The Defining Moment

When does an idea become a business?

It might start as a little spark of imagination out of nowhere, or an insight into how things could be better. Maybe you looked systematically at trends in your area of interest. Perhaps you saw a concept that could be applied elsewhere, or got frustrated with an unsatisfactory experience.

Whatever the source of your business idea, you soon realise there is a big gap between concept and reality.

So you look around, do some research, and bounce the idea off a few other people. You think it through, imagine variations on the theme, and flesh out a few details of how it might work. Through this process, your confidence grows. "This idea has real potential", you think to yourself. Plenty of uncertainty remains, but you’ll never be able to eliminate all of that without actually having a go.

And so the defining moment arrives – do you believe in the idea enough to commit to making it a business? Because if you don’t believe in your idea, then no-one else will.

The start-up phase of a business requires a snowball effect. The person with the initial idea has to generate enough momentum that the business takes on a life of its own.

It starts with their own belief in the opportunity and cascades out to others. Family, co-founders, potential business partners, customers, suppliers, investors & employees, … the list goes on. At some point, enough of the right people are convinced it will work – and magically, your idea becomes a early stage business.

It’s not incorporating a company that creates a new business. Instead, it’s the growing belief in the concept, cascading out to everyone whose involvement is required for success.

As a founder or early participant, you have to act with confidence in the business well before it appears to justify it. You see its potential, whereas others can only see a few scraps of paper and wild ideas. But it’s your belief, and ability to build similar confidence in others, that turns your idea into a business.

Selling Stuff Made Easy

Every business needs sales to stay alive. But attempting to rush people into a purchase decision is not particularly effective and can even backfire. Instead, it’s better to step into the customer’s shoes and ask yourself: "what do I want to know before deciding to buy?". If you’re not providing the answers (or making them easy to find), then potential sales are walking out the door.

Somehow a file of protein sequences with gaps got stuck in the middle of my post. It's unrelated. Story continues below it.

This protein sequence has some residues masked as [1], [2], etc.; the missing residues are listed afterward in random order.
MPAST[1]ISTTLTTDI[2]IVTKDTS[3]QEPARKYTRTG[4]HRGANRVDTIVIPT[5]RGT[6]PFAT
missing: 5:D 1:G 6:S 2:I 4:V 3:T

Credibility – Fit – Value

A useful framework to improve your sales is "Credibility – Fit – Value". Put simply, before someone will buy from you, they need to believe:

  1. You are a credible supplier
  2. Your offering fits their needs
  3. It offers superior (or at least acceptable) value

Typical questions that customers ask themselves before making a purchase decision include:


  • Who are these people?
  • Do they know what they are talking about?
  • Who else uses or recommends them?
  • Can I trust them to do what they say?
  • Is it worth my time finding out more?


  • What is their product or service?
  • What benefits does it offer?
  • What steps are involved in buying or using it?
  • How well would it meet my needs?


  • How much does it cost?
  • Do the benefits outweigh the cost and/or risk?
  • Is it better than my other alternatives?

Applying the Framework 

Customers go through the Credibility – Fit – Value process in order. For example, I don’t care what your offering is if I don’t believe you’re a credible supplier. Similarly, it is irrelevant how much better you are than competitors if you don’t offer what I need. And I’m not going to hand over my credit card unless I’m know what you offer is a good deal.

This approach is all about helping the customer decide they want to buy, rather than rushing them towards the checkout to "close the sale".  You need to recognise where they are in the decision-making process, and provide them with information and emotional signals appropriate to that phase.